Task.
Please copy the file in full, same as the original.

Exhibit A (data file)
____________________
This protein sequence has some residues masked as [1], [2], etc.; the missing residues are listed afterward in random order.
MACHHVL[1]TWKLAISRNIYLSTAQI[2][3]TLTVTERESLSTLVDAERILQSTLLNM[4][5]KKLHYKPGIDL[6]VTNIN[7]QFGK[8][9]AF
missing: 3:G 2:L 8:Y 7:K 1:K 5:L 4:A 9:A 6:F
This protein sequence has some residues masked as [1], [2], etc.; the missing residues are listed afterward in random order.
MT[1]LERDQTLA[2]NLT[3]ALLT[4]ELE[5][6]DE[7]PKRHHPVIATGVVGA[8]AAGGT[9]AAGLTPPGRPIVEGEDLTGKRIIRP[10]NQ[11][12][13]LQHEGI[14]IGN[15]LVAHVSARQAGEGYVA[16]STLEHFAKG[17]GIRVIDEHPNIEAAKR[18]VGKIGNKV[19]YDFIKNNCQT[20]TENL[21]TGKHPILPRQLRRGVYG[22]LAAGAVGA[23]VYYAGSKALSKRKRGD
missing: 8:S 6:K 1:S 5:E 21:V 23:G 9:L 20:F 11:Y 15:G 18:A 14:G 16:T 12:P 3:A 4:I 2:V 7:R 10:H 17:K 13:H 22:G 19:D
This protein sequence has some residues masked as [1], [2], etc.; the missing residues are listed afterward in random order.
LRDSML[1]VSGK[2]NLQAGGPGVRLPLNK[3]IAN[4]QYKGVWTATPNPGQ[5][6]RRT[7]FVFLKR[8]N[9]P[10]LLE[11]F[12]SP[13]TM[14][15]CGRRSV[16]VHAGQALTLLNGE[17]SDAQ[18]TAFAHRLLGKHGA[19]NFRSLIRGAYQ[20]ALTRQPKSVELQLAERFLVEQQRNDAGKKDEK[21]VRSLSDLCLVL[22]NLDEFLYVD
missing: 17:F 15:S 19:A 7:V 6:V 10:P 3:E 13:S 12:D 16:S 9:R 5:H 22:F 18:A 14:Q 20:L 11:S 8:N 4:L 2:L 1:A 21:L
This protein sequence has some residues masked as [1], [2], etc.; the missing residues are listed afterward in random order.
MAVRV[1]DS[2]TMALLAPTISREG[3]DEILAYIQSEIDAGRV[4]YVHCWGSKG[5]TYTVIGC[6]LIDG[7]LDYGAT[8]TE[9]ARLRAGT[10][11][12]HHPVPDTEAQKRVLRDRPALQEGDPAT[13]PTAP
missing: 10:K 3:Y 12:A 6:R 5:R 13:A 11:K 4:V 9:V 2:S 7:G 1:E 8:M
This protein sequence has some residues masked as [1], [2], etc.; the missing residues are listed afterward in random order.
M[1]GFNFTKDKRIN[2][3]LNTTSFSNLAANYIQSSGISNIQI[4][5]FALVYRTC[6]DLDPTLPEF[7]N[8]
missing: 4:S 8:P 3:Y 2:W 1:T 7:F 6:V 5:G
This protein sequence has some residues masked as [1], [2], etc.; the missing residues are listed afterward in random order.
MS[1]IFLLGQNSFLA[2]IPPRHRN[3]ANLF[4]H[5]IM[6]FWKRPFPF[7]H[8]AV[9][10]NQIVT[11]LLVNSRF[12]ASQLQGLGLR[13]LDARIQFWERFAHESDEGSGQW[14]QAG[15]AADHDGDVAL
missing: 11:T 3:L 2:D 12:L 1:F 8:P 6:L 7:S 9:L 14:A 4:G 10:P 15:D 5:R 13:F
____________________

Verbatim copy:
This protein sequence has some residues masked as [1], [2], etc.; the missing residues are listed afterward in random order.
MACHHVL[1]TWKLAISRNIYLSTAQI[2][3]TLTVTERESLSTLVDAERILQSTLLNM[4][5]KKLHYKPGIDL[6]VTNIN[7]QFGK[8][9]AF
missing: 3:G 2:L 8:Y 7:K 1:K 5:L 4:A 9:A 6:F
This protein sequence has some residues masked as [1], [2], etc.; the missing residues are listed afterward in random order.
MT[1]LERDQTLA[2]NLT[3]ALLT[4]ELE[5][6]DE[7]PKRHHPVIATGVVGA[8]AAGGT[9]AAGLTPPGRPIVEGEDLTGKRIIRP[10]NQ[11][12][13]LQHEGI[14]IGN[15]LVAHVSARQAGEGYVA[16]STLEHFAKG[17]GIRVIDEHPNIEAAKR[18]VGKIGNKV[19]YDFIKNNCQT[20]TENL[21]TGKHPILPRQLRRGVYG[22]LAAGAVGA[23]VYYAGSKALSKRKRGD
missing: 8:S 6:K 1:S 5:E 21:V 23:G 9:L 20:F 11:Y 15:G 18:A 14:G 16:T 12:P 3:A 4:I 2:V 7:R 10:H 17:K 13:H 22:G 19:D
This protein sequence has some residues masked as [1], [2], etc.; the missing residues are listed afterward in random order.
LRDSML[1]VSGK[2]NLQAGGPGVRLPLNK[3]IAN[4]QYKGVWTATPNPGQ[5][6]RRT[7]FVFLKR[8]N[9]P[10]LLE[11]F[12]SP[13]TM[14][15]CGRRSV[16]VHAGQALTLLNGE[17]SDAQ[18]TAFAHRLLGKHGA[19]NFRSLIRGAYQ[20]ALTRQPKSVELQLAERFLVEQQRNDAGKKDEK[21]VRSLSDLCLVL[22]NLDEFLYVD
missing: 17:F 15:S 19:A 7:V 6:V 10:P 3:E 13:S 12:D 16:S 9:R 5:H 22:F 18:A 14:Q 20:L 11:S 8:N 4:L 2:L 1:A 21:L
This protein sequence has some residues masked as [1], [2], etc.; the missing residues are listed afterward in random order.
MAVRV[1]DS[2]TMALLAPTISREG[3]DEILAYIQSEIDAGRV[4]YVHCWGSKG[5]TYTVIGC[6]LIDG[7]LDYGAT[8]TE[9]ARLRAGT[10][11][12]HHPVPDTEAQKRVLRDRPALQEGDPAT[13]PTAP
missing: 10:K 3:Y 12:A 6:R 5:R 13:A 11:K 4:V 9:V 2:S 7:G 1:E 8:M
This protein sequence has some residues masked as [1], [2], etc.; the missing residues are listed afterward in random order.
M[1]GFNFTKDKRIN[2][3]LNTTSFSNLAANYIQSSGISNIQI[4][5]FALVYRTC[6]DLDPTLPEF[7]N[8]
missing: 4:S 8:P 3:Y 2:W 1:T 7:F 6:V 5:G
This protein sequence has some residues masked as [1], [2], etc.; the missing residues are listed afterward in random order.
MS[1]IFLLGQNSFLA[2]IPPRHRN[3]ANLF[4]H[5]IM[6]FWKRPFPF[7]H[8]AV[9][10]NQIVT[11]LLVNSRF[12]ASQLQGLGLR[13]LDARIQFWERFAHESDEGSGQW[14]QAG[15]AADHDGDVAL
missing: 11:T 3:L 2:D 12:L 1:F 8:P 6:L 7:S 9:L 14:A 4:G 10:P 15:D 5:R 13:F